(CNN) — Harriette Thompson is tougher than you. Seriously.
The Charlotte, North Carolina, native became the oldest woman to complete a marathon when she crossed the finish line Sunday at San Diego’s Rock ‘n’ Roll Marathon after 7 hours, 24 minutes and 36 seconds.
To be exact, Thompson completed the feat at the age of 92 years and 65 days, making her about a month and a half older than Gladys Burrill was when she set the record by finishing the 2010 Honolulu Marathon.
This was the second consecutive year Thompson downed one of Burrill’s records. Thompson finished 2014’s San Diego race in 7 hours, 7 minutes and 42 seconds, crushing Burrill’s Honolulu record of 9 hours and 53 minutes and making Thompson the fastest female nonagenarian to complete a 26.2-mile race. Sunday marked her 16th marathon.
Of the more than 21,000 runners who completed the race at the Padres’ Petco Park, Thompson drew exceptional applause at the finish, with still and video cameras capturing the moment as confetti littered the air, The San Diego Union-Tribune reported.
“I thought it was like Lindbergh coming in after his flight,” she told the newspaper.
For those scrambling for the calculators on their smartphones: Yes, she was alive when Charles Lindbergh made his record flight from New York to Paris in 1927.
(It should also be noted that people did math in their heads back then.)
But finishing the race at her age isn’t the only thing that makes Thompson a tough cookie. That has more to do with how she had every reason not to bother showing up.
Since she began running marathons at age 76, she has missed the San Diego race only once — in 2013, as she underwent treatment for oral cancer. Last year, when she broke Burrill’s time record, she had barely trained because she was receiving radiation treatment for squamous cell carcinoma on her legs, according to a marathon news release.
The two-time cancer survivor rocked white tights under her running shorts Sunday to cover the open wounds on her legs, according to Runner’s World magazine, which also reported she had only recently stopped taking morphine and hydrocodone to manage the pain.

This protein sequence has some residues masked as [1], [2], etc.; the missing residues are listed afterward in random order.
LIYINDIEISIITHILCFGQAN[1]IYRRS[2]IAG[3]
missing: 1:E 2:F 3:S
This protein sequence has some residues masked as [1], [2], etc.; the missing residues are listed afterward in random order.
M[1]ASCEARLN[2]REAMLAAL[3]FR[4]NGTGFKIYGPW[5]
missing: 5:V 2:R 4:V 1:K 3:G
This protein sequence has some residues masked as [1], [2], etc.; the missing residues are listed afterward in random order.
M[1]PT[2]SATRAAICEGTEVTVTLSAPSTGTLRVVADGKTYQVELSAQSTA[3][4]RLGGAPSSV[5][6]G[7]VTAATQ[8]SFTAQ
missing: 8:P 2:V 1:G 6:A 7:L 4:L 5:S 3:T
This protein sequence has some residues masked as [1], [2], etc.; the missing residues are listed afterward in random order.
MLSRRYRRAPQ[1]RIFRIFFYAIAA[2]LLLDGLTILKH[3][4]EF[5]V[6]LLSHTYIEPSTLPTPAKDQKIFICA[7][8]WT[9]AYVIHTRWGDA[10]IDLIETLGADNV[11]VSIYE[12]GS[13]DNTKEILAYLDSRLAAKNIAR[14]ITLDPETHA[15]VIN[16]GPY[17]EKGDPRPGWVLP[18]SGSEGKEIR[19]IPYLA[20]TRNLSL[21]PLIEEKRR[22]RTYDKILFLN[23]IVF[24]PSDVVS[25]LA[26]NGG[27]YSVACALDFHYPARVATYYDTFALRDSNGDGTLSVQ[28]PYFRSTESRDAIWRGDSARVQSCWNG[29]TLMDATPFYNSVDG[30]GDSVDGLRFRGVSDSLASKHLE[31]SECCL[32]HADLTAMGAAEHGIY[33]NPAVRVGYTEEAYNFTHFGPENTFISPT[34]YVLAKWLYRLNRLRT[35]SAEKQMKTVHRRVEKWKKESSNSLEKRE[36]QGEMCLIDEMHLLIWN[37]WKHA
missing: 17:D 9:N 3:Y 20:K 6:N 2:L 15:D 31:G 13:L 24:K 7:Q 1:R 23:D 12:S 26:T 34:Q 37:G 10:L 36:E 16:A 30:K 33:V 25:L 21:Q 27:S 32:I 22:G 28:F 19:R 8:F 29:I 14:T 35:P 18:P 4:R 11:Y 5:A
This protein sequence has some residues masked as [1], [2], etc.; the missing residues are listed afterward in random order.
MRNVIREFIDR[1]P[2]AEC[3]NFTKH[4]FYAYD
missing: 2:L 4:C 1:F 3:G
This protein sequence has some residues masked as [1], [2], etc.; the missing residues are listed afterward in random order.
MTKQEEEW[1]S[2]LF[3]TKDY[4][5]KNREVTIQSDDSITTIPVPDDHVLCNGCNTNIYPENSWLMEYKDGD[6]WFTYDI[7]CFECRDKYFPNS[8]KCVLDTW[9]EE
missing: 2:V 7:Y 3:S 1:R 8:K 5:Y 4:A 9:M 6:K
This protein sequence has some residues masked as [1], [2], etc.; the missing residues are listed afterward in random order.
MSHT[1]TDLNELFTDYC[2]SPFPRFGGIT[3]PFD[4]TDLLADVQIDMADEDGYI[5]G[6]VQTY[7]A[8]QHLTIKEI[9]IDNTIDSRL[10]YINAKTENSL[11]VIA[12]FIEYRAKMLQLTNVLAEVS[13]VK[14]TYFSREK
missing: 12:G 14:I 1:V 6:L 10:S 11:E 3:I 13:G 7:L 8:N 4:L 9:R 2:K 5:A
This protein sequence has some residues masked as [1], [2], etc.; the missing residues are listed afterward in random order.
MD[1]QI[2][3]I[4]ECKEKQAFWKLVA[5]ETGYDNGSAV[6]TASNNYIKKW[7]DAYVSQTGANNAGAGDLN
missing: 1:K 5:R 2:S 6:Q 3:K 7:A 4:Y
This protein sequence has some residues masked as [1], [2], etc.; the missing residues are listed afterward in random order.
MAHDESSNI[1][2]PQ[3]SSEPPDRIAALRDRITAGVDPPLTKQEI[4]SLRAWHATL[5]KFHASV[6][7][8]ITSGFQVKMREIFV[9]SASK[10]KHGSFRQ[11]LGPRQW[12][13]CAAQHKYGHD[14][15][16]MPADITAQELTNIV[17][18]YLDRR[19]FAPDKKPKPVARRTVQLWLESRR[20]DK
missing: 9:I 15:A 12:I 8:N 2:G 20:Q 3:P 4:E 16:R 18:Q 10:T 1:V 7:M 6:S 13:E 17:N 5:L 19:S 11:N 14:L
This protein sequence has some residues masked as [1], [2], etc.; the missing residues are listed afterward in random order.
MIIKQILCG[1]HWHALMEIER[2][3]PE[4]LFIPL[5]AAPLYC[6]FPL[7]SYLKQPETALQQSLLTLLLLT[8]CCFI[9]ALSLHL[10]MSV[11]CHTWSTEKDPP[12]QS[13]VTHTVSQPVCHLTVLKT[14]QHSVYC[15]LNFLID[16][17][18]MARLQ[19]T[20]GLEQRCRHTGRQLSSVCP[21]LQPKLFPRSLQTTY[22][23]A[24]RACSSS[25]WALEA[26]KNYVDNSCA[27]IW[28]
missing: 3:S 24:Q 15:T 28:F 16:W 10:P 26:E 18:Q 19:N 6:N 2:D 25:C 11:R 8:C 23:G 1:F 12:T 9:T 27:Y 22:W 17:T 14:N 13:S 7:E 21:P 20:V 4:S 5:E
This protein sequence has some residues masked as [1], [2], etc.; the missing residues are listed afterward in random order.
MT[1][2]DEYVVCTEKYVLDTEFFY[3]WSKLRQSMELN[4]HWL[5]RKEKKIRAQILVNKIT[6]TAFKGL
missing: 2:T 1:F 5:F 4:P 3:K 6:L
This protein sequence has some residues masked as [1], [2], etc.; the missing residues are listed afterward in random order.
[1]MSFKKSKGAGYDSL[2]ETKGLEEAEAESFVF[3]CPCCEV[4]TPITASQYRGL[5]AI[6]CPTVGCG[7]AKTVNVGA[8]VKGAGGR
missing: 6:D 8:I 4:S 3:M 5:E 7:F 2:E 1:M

According to race organizers, she missed out on training in late 2014 and early 2015 because her husband of 67 years, Sydnor, died in January after a battle with cancer. And if all this wasn’t enough reason to bow out of Sunday’s race, Thompson also contracted a staph infection in her legs during training.
“I’m sure all that weakened me to some extent, so I’m not as strong as I’d like to be but I’m still going to try,” Thompson told the magazine before the race. “I’m just going to walk real fast and then run some, and just try not to wear myself down too fast. It’ll be sort of interesting. I’ll be the most surprised person if I finish it. I hope I will!”
She told race organizers she would be relying on the assistance of her 56-year-old son, Brenneman, to get through the grueling course.
“Anytime I need anything, he’s there for me,” Thompson said. “Water, Vaseline, Gatorade, PowerBars, GU, bananas, oranges, pretzels.”
Her son, whom she calls Brenny, was right by her side, capturing his mom’s historic jaunt on his iPhone and crossing the finish line right behind her.
Speaking to her hometown paper, The Charlotte Observer, by telephone after the race, Thompson said Brenny helped her find the strength to persevere toward the end.
“I was really tired at one point. Around Mile 21, I was going up a hill and it was like a mountain,” she said, “and I was thinking, ‘This is sort of crazy at my age.’ But then I felt better coming down the hill. And my son Brenny kept feeding me all this wonderful carbohydrates that kept me going.”
Brenny is not her only motivating force. A former concert pianist who has played Carnegie Hall and still enjoys tickling the ivories at her Charlotte retirement home, Thompson plays piano compositions in her head to help her through the grueling races.
“I do think the discipline required to play the piano has helped my running,” she told race organizers.
After being cleared by the medical tent post-race, holding a press conference and granting interviews, she headed back to the hotel and the day’s adrenaline began to wane, the Observer reported.
“I’m a little stiff,” Thompson told the paper. “I’m not quite as limber as I used to be. I imagine that by morning I’ll be all right, but right now, when I get up and down, I can tell I’ve punished myself for a while.”
She also has helped many people. Given her close relationship with cancer — which includes several friends and family members who have battled blood cancers — it should be no surprise that Thompson has raised about $100,000 for the Leukemia and Lymphoma Society since 1999. She raised more than $8,000 Sunday.
“I never try to compete,” she told race organizers. “I just try to make money for the Leukemia & Lymphoma Society.”
It’s not clear if Thompson will take to Southern California’s streets in 2016 for the marathon at which she’s become a staple. Even before Sunday’s race, she told race organizers she was considering bowing out.
But just maybe.
“I believe this will be my last time, but my friends remind me that I say that every year,” Thompson said.